Wind, water, time, and tourism have worked to create a rocky alien landscape in Taiwan, known today as the Yehliu Geopark.
Stabbing out into the East China Sea, the thin spit of land now known as a “geopark” is awash in all manner of sculpted rock formations. The most well-known shapes are the top-heavy hoodoos that act as the symbol of the park, but there are a wide variety of shapes that have been etched into the land across the centuries. The unique landscape is the result of wind and waves crashing over the thin spike of earth, coming from the sea on almost every side.
Many of these natural stone forms have even been given fanciful pet names like the oft-photographed, “Queen’s Head.” In the park you can also find formations called the “The Fairy Shoe,” and “The Sea Candles.”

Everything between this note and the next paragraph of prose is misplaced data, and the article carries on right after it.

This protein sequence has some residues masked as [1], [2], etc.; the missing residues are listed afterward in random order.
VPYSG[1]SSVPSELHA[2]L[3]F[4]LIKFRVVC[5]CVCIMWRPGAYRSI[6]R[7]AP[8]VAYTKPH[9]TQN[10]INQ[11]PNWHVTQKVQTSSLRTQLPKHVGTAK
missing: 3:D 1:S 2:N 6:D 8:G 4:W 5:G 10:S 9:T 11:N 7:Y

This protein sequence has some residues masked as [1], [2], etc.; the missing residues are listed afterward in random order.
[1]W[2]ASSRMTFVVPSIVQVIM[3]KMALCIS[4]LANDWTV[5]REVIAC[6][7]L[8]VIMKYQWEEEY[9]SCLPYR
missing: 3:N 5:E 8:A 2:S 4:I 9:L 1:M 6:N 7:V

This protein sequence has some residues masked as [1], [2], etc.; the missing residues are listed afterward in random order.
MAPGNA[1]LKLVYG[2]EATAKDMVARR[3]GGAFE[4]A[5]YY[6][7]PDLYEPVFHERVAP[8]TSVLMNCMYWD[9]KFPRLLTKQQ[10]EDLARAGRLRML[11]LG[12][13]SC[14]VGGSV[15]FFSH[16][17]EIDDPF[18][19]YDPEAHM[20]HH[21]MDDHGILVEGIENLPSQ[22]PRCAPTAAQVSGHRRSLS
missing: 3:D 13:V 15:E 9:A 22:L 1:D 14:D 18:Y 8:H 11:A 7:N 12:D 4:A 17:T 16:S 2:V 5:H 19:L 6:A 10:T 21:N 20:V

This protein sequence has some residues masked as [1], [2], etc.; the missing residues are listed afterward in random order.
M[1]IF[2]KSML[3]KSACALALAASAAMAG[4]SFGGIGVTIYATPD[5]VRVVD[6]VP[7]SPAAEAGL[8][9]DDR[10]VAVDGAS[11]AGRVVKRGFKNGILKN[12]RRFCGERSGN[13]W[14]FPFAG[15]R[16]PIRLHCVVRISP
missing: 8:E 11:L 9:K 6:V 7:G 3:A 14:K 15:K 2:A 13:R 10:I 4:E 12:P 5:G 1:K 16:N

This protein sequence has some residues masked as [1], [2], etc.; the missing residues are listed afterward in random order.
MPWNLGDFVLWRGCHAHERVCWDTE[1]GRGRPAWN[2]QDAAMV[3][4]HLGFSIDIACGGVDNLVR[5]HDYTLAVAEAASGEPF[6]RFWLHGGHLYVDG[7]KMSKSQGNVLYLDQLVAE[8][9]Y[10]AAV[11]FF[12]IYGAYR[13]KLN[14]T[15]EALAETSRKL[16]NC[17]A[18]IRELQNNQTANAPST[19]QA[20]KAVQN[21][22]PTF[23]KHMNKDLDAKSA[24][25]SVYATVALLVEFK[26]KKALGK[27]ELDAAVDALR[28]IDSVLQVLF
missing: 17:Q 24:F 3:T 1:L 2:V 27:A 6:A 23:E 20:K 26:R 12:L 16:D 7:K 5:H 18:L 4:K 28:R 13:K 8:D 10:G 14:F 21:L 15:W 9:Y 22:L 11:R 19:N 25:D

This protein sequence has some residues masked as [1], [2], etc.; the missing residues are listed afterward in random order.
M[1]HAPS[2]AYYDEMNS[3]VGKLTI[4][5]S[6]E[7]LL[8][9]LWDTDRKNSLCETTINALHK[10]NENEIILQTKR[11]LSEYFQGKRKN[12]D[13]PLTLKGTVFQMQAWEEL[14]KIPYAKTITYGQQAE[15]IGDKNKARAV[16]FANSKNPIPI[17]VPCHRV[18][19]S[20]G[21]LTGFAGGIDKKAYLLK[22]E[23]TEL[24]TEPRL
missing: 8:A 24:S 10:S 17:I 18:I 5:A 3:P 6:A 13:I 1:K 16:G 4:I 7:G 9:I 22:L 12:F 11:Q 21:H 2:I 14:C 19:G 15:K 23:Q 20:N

In addition the to the stunning geological wonders in the geopark, the other increasingly common sight are the throngs of tourists that have begun flocking to the site. Unfortunately, like the wind and water that shaped the bulbous vistas, the very presence of so many humans is beginning to shape the land as well. Popular sites like the “Queen’s Head” have become so overrun that bright lines have been painted on the ground to keep anyone from disturbing the delicate rocks. The rocks took centuries to form, but could be forever changed in an instant, with our interference.